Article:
Researchers from the Institute of Neurosciences of the UB and from IDIBAPS together with a team from the University Pierre and Marie Curie (UPMC, France) and the Institute du Fer à Moulin, published a study in Nature Communications, which demonstrates that the regulation in Pyk2, a protein-tyrosine kinase, causes alterations of the synaptic plasticity involved in memory tasks, associated with the hippocampus in mouse models of neurodegenerative diseases, such as Huntington's.
The study was co-led by the team of Sílvia Ginés and Jordi Alberch, from the Institute of Neurosciences of the UB, IDIBAPS, both members of the Biomedical Research Networking Centres in Neurodegenerative Diseases (CIBERNED), and the group led by J. A Girault, from UPMC. The study also has the participation of the UB researcher Verònica Brito, and UPMC researcher Albert Giralt, who will soon join the UB.
According to Sílvia Ginés, "so far, we knew that Pyk2 protein was activated by calcium with a distinguished expression in the hippocampus where it has an important role as regulator of synaptic plasticity and therefore in the controlling process of memory creation and consolidation". Also, she said that "however, most of the projects, which described the function of Pyk2, were conducted in culture cells, that is, in vitro systems, and there was not much information about its in vivo function". The researcher notes that this new study "describes for the first time the functional importance of Pyk2 in the hippocampus as a regulator of the dynamics of dendritic spines, essential structures for synaptic plasticity and thus for the memory processes, especially through the activity modulation in the NMDA receptor and PSD96 protein".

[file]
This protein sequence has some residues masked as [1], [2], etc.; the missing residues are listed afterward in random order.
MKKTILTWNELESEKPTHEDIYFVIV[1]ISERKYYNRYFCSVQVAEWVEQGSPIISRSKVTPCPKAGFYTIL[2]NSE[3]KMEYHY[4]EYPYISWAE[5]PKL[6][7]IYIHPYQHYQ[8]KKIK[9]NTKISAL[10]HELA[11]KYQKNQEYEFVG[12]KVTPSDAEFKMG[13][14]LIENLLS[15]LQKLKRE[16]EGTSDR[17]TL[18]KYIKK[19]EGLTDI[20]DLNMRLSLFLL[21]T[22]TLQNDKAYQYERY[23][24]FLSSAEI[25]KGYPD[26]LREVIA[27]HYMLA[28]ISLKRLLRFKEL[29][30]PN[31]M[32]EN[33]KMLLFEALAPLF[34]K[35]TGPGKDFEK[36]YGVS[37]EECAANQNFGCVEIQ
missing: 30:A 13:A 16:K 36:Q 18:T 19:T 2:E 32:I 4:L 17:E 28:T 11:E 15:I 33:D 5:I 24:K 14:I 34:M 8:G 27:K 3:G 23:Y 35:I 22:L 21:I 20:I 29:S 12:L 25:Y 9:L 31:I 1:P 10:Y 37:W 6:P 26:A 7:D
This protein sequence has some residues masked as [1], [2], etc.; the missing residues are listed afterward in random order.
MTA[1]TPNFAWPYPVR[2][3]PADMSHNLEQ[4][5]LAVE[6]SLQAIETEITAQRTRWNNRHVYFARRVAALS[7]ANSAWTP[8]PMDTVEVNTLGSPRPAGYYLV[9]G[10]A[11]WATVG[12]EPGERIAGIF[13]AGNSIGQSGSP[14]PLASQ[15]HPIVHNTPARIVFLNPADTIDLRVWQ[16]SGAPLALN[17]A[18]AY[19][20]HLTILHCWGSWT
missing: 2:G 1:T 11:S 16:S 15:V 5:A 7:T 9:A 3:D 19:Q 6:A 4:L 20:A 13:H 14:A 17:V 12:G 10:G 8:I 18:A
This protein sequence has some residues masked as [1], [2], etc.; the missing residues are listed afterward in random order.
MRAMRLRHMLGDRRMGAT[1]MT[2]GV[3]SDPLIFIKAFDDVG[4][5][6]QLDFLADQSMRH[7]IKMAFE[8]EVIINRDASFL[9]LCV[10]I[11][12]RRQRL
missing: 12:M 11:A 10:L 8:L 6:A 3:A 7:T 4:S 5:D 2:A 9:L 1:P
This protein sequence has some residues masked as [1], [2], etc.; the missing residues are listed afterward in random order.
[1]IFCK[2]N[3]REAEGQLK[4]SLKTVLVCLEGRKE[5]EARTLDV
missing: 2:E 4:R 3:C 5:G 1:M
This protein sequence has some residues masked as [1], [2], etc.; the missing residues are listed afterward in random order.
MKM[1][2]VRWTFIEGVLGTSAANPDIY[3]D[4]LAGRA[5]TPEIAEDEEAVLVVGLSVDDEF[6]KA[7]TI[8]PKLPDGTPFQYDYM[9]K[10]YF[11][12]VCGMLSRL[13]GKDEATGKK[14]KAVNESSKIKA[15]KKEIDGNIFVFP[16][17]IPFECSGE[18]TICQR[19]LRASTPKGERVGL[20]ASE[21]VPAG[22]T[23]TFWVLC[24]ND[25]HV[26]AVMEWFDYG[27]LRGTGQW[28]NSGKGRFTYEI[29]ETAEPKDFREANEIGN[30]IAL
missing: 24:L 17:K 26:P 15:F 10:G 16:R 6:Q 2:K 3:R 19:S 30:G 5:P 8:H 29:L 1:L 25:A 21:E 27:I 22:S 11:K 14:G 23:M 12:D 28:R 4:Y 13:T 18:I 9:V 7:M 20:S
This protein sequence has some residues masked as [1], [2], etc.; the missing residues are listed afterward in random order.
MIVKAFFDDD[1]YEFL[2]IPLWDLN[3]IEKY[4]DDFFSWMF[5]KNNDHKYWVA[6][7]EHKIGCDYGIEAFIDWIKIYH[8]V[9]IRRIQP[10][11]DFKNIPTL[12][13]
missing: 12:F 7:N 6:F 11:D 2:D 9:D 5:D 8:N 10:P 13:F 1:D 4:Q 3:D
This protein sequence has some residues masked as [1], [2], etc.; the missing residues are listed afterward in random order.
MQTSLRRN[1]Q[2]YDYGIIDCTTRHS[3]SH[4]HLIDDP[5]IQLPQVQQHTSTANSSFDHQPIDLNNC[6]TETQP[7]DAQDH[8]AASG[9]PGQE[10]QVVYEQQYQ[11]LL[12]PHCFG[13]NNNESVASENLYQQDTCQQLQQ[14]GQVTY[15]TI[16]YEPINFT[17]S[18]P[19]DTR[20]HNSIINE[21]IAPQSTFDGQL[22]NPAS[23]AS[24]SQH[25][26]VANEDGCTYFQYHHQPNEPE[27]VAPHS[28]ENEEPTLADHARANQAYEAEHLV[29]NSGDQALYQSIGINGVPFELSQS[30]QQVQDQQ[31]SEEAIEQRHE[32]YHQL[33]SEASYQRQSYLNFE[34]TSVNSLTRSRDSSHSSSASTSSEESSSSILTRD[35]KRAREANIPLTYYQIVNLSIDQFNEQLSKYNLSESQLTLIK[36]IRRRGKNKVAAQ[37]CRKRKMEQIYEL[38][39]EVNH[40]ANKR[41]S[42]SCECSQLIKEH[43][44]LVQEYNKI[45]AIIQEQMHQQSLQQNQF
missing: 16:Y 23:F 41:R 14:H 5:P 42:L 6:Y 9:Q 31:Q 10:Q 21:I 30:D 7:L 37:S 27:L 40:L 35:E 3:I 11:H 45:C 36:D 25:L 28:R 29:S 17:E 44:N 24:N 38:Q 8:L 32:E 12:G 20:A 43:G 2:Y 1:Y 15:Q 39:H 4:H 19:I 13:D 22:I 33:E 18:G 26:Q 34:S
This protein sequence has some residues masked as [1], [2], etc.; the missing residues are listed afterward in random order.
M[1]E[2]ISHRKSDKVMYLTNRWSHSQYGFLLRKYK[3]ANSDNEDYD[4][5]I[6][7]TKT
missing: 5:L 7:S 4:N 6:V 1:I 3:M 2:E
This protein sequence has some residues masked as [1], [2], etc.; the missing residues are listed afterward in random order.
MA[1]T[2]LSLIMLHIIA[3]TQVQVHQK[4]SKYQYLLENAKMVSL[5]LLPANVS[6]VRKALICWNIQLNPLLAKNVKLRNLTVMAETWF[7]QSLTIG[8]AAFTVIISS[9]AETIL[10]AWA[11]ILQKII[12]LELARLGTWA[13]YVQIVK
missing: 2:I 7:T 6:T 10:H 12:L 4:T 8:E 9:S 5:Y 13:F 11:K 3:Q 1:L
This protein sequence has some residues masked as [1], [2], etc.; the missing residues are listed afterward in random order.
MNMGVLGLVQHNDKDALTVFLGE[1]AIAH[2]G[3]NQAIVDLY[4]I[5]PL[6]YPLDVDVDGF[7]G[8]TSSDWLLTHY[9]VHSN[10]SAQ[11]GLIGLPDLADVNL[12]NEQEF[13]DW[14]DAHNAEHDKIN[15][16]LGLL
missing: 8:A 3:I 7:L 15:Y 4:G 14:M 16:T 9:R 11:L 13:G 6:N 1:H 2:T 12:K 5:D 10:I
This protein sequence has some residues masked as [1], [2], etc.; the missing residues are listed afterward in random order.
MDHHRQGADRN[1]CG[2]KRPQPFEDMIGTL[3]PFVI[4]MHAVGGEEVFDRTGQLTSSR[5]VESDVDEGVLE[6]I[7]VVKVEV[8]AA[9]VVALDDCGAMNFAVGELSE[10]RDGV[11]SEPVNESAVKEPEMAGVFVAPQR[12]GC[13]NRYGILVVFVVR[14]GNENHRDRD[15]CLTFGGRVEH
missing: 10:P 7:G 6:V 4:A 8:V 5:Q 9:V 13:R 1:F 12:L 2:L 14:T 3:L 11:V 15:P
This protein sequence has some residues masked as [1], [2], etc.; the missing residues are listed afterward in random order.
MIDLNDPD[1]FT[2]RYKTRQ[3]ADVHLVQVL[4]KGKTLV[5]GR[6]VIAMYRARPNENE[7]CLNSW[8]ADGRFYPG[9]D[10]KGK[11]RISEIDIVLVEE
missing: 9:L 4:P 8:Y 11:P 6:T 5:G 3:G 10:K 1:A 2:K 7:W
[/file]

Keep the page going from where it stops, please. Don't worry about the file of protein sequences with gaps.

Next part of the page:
The study also shows the activity of Pyk2 at a pre-synaptic level and the electron microscopy experiments show the presence of Pyk2 in nerve terminals that previous biochemical observations have confirmed. Also, when there was a lack of Pyk2, the length of the dendritic spine decreased both in vivo and in vitro.
In this study, researchers tested the effects of Pyk2 deficit in a mouse model with Huntington's disease. In this neurodegenerative disease, apart from motor alterations, there are other highly disabling cognitive alterations, in the first stages of the disease. "In this study, we showed that Pyk2 deficits contribute to memory problems in a determining way" says Jordi Alberch.
Moreover, alterations in memory processes are common in other neurodegenerative diseases, such as Alzheimer's disease, Parkinson's or others. "Pyk2 regulating these cognitive processes through different mechanisms (NMDA receptors, dendritic spines), makes Pyk2 to be a therapeutic target for the treatment of Huntington's and other neurodegenerative diseases" concluded Gines.